Why would you use Salesforce?
You’re looking at a system that’s going to be more about end to end. There are times where that makes sense, and there are a lot of times where that doesn’t make sense. You might look and say why would someone pay a lot of money for sales seats. If the plan is to go public and you’re trying to generate billions of dollars of enterprise value and you’re spending a few million dollars to get there, that isn’t a bad thing. If you have a good strategy and a good business process, you can make the instance act one way for one group and another way for another group. At that point the juice is worth the squeeze.
When is Salesforce not the right one?
Typically if you’re trying to get acceleration, if you’re trying to drive adoption, if you’re trying to drive utilization and you’re looking at a one tool, the juice will not be worth the squeeze. It won’t generate the emphasis. If you don’t have a team large enough to support and you’re in early days of growth in your scale up, the iterations and time it will take to build are going to be a lot harder.
The upside to HubSpot is that it’s a lighter and faster platform to implement and use. BUT, some of the easier to use is that it is not as flexible or extendable. The magic of HubSpot and what makes HubSpot so easy to use is it brings a very strong point-of-view. One of the reasons Doug thinks we’re having success where we’re having it is because we understand how to understand the company to take advantage of the point-of-view.
Doug is in the middle of a sales cycle right now with a large company that is seriously considering both HubSpot and Salesforce. He was talking to the HubSpot rep and they were wondering why someone would go to Salesforce. If they want to make the investment in three full-time Salesforce admins and if the company is large enough, they could make the economic justification for an allocation of resources to go with Salesforce. We have to acknowledge that Salesforce might be the right choice for them. By not jumping into “Salesforce is bad,” we’ve been able to lead them to a better place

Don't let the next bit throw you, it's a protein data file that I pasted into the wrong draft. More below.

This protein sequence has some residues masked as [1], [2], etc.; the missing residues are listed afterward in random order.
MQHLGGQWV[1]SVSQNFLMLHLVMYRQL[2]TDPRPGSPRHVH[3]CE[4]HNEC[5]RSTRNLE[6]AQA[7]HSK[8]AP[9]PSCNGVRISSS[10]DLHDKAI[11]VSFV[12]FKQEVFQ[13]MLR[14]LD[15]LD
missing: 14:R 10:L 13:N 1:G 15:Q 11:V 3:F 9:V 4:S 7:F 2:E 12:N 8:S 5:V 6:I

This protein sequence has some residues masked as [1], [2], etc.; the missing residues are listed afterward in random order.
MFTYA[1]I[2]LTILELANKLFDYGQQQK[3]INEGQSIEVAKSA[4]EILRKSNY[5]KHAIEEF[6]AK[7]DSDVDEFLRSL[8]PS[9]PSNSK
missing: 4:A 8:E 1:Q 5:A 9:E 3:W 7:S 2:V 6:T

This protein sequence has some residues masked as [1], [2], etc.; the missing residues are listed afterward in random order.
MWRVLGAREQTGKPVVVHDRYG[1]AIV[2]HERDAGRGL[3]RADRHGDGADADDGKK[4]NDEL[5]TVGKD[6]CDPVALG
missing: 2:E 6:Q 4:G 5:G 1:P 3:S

Why go HubSpot?
HubSpot provides a single location. You get a suite of tools. Your core needs are addressed in a much simpler fashion and now you can use applications that you really need for special capabilities. Most of them in their integrations are designed to bring their interface into HubSpot, so everyone is working with fewer tools. It’s no code with limited exceptions.
It feels like Doug is making the Salesforce argument more today than the HubSpot argument and some of the reason for that is that he makes the HubSpot argument all the time. The only reason to use Salesforce over HubSpot with some exceptions is that you don’t want to invest the time in a strong business process. A bad HubSpot implementation will hurt you more than a bad Salesforce implementation.
What we all have to do is get past the “what color shirt do you wear,” and go into what’s the job that we’re trying to get done. What are the key contributors? What Jess is hearing is that when you’re looking at Salesforce versus HubSpot, the key things to look at are your size of team, what support you have on the platform, how many applications are running, and if you’re not clear on your business process it’s going to be really impactful.
Follow Jess, Doug & Imagine on socials for updates on the show or other insights:
Doug Davidoff: Twitter - @dougdavidoff | LinkedIn
Jess Cardenas: Twitter - @JessDCardenas | LinkedIn
Imagine Business Development: Twitter - @DemandCreator | LinkedIn
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Listen to Episode 45: Interview with Paul Roetzer - Accepting AI